Tabasco Hot Pepper (30,000-50,000 SHU): This heirloom pepper is easy to grow and is a prolific producer. An excellent choice for sauces.
Hot Cayenne Pepper (30,000-50,000 SHU): Hailing from South America, this popular hot pepper is great for canning, pickling, oil or vinegar infusions, and drying.
Spicy Slice Jalapeno Pepper (4,000 SHU): This hybrid hot pepper grows longer than a traditional jalapeno and matures early in the season. Part of the Foodie Fresh line available exclusively at Lowe's.
Hot Burrito Pepper (3,000-6,000 SHU): A bold and compact variety that bears gorgeous fruit that grows upright. Perfect for containers. Part of the Harvest Select line available exclusively at The Home Depot.
Early Flame Jalapeno Pepper (1,500-4,000 SHU): This abundant producer bears fruit early in the season and gets hotter as it ripens, so you can harvest them based on how much heat you want. Part of the Harvest Select line available exclusively at The Home Depot.
Anaheim Hot Pepper (500-2,500 SHU): Harvest these delicious peppers when they're green to add subtle warmth to dishes or let them ripen to a deep red for medium heat. They're an excellent choice for charring on the grill or drying.
Poblano-Ancho Hot Pepper (1,000-2,000 SHU): This thick-walled pepper has a mild heat that makes it wonderfully versatile in the kitchen. You definitely want to try them stuffed.
Want even more peppers? View all of the Bonnie Plants® pepper varieties here .
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This herb is known around the world for its wonderful fragrance and flavor. The key ingredient in classic Italian pesto, Sweet Basil has big leaves that are fast and easy to grow so that you can make your own pesto to freeze for year-round use. It loves hot weather, so always wait until all danger of frost is past before planting in the garden in the spring, then harvest before the weather starts to cool down in fall. Great for containers, but be sure to keep watered. If you were to grow only one herb, this should probably be it. Dried basil just doesn’t have the aromatic quality of the fresh leaves, which are often added at the last minute to many Asian dishes. Organic varieties are only available at retailers.
A native of the Mediterranean region and member of the mint family, rosemary is a lovely, easy-to-grow plant with great culinary and ornamental value. A striking, upright evergreen shrub that is winter-hardy in zones 8 to 10, it fills the air with its fragrance as soon as you brush your hand across the leaves. The key to growing rosemary is a well-drained soil that stays evenly moist at first; as the plant takes root it becomes increasingly drought tolerant. It is also excellent for containers, which lets gardeners in colder climates to bring it indoors in the winter. Unlike most herbs, rosemary has a stronger flavor when fresh than when dried. Cut sprigs anytime for fresh use. Trim it regularly to encourage tender new stems or the plant will get woody. It's hard to have too much rosemary. The plant has so many uses that it will be enjoyed all the time. Just a few cut stems will fill a room with fragrance.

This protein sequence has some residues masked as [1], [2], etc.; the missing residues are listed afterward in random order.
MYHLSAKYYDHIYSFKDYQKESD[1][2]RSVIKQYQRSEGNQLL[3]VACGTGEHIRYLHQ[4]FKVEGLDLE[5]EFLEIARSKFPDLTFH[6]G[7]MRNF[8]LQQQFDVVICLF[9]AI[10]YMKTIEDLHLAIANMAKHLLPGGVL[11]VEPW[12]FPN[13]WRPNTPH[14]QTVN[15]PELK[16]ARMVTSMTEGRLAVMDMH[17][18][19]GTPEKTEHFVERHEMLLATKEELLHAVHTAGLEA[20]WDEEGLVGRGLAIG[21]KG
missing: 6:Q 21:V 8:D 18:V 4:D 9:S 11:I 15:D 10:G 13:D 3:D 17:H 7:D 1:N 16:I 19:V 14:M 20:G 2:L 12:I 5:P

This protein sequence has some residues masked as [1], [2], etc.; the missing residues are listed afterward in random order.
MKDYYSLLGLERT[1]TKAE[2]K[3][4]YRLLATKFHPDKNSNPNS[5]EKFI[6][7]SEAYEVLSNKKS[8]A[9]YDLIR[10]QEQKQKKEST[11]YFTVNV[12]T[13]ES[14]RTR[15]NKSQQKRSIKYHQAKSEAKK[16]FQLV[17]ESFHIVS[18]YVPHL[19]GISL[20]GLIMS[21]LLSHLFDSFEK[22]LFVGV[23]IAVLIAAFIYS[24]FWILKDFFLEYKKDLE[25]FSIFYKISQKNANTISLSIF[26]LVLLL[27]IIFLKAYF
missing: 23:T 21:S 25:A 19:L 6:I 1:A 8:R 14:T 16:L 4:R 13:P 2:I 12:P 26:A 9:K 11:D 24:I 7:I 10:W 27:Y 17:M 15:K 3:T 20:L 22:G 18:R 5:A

Jalapeno Hot Pepper (2 Pack)
Named for the town of Jalapa, Mexico, this is the most popular chile pepper in the United States. Jalapeño produces 3-inch, thick-walled, moderately hot pods with deep green color that matures to a bright red. The skin may show a netting pattern as fruit ages, but it does not affect flavor. Often, the heat of the peppers will vary, even those from the same plant. If peppers grow fast, get plenty of water, and are harvested soon, they may be milder than peppers that stay on the plant a long time, or that develop slowly and under stressful conditions. Widely adapted, jalapeño plants yield a bountiful harvest in dry or humid, hot or cool climates. The compact plants grow well in containers. Use jalapeño on nachos or in salsa, or smoke the mature red ones over mesquite chips to make your own chipotle sauce. Jalapeño became the first pepper in space when a bag full of pods accompanied astronauts on the shuttle Columbia in November 1982! Organic varieties are only available at retailers.
Better Boy Tomato (2 Pack)
High yields of smooth skinned, large fruit earn Better Boy a spot as one of the most popular tomatoes grown in the US and as one of our all time best sellers. The fruit has excellent classic tomato flavor with just the right balance of acid and sugar. This is a great slicing tomato. It is widely adapted throughout the country. Grow it in a tall cage or tie to a stake for support. The indeterminate vines are resistant to verticillium wilt (V), fusarium wilt (F), and nematodes (N). Organic varieties are only available at retailers.